"Seriously, what else would I have [to do]?" James said. "I've won championships, I won my first one and I've won for my teammates, I came home and won. There isn't anything I have left to prove."
In the meantime, keep this in mind: He's not catching Michael Jordan this year.
Or next year.
Probably not the year after that, either.
While both are peerless on the court for their all-around games, only one is 6-0 in the NBA Finals.
That is how we collectively defined Jordan as being the best, not because he was unequivocally a better all-around player than Wilt Chamberlain, Magic Johnson, Oscar Robertson, Dr. J., Kobe, etc.
Can't change the rules now.
There’s no shame in being No. 2, though. He’s still damn fun to watch as he regularly performs awe-inspiring feats on the floor and above it.
You can even go ahead and call LeBron 1B if you want, but surpassing Jordan is going to be next-to-impossible since he’s already lost four Finals even though he’s played exclusively for hand-picked super teams since 2010.
Forgive the first Finals loss in Cleveland because his team was overmatched and the second one with the Cavs because of injuries, but he’s still got the pair of disappointments with his mercenaries in Miami. No grading on a curve there, when even with essentially two Scottie Pippens he batted only .500.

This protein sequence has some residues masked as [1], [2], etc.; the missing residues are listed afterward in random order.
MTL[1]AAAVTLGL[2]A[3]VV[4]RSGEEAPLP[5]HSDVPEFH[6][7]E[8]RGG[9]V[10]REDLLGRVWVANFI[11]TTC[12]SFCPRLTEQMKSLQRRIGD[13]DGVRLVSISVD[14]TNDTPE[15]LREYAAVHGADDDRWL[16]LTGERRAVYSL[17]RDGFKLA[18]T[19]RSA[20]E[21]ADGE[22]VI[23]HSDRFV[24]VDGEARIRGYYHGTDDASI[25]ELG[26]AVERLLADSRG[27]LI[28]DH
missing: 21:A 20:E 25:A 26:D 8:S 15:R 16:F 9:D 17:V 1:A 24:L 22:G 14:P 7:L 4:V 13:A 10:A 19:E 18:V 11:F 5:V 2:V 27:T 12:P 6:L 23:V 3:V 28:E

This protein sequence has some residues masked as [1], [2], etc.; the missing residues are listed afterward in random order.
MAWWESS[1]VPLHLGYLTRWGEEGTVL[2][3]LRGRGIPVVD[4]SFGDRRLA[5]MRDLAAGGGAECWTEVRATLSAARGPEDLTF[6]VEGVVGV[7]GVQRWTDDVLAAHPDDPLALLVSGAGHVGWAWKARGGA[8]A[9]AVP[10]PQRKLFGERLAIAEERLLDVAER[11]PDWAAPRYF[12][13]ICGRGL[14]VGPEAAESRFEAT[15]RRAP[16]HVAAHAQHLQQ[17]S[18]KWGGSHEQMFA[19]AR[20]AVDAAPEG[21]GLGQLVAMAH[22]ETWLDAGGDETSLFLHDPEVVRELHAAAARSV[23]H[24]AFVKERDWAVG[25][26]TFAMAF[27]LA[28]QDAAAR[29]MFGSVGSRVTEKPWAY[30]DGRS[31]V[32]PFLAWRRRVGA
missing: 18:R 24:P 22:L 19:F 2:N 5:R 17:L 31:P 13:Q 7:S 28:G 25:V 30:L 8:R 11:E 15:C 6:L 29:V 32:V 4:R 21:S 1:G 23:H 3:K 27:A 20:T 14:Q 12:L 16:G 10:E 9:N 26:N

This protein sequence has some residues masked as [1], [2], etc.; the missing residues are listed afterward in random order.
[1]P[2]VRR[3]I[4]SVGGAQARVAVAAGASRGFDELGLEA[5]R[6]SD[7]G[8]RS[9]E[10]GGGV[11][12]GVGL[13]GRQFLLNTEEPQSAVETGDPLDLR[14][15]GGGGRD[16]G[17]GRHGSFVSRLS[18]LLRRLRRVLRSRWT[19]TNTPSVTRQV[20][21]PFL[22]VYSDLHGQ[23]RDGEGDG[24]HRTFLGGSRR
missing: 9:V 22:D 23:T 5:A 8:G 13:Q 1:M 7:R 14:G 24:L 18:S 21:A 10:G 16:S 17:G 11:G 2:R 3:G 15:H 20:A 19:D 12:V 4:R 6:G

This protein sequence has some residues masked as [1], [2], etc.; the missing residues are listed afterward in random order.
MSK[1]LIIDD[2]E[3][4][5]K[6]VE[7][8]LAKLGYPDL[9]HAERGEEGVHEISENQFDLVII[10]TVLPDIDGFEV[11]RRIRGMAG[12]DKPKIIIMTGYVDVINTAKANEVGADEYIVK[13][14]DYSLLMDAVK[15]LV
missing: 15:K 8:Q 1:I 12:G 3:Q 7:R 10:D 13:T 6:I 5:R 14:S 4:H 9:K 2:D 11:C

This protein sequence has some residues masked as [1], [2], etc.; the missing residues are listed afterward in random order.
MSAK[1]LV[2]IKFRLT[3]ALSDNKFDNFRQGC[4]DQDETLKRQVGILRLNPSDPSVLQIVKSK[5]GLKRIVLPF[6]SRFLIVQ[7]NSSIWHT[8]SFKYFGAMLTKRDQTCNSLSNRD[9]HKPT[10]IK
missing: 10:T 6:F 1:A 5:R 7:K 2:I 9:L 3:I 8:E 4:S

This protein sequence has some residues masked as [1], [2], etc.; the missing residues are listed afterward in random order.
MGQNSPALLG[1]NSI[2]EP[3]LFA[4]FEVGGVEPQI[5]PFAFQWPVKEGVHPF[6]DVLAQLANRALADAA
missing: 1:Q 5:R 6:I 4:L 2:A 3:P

I love that he came home. It's great he delivered a championship for Cleveland.
Overcoming a 3-1 deficit against a historically great team last year? That is the type of thing that can offset a previous failure, but it does not wipe the slate clean.
And even if it did, there’s still the inconvenient truth that three is not six. Neither is four. Five? You guessed it: Also not six.
Atlanta Hawks v Charlotte Hornets
Get back to me when LeBron gets there. Then he’ll only be one away from having a really good argument again.
For now just drink it all in — ignoring the haters and apologists alike.
It’s not like he has anything else to prove anyway.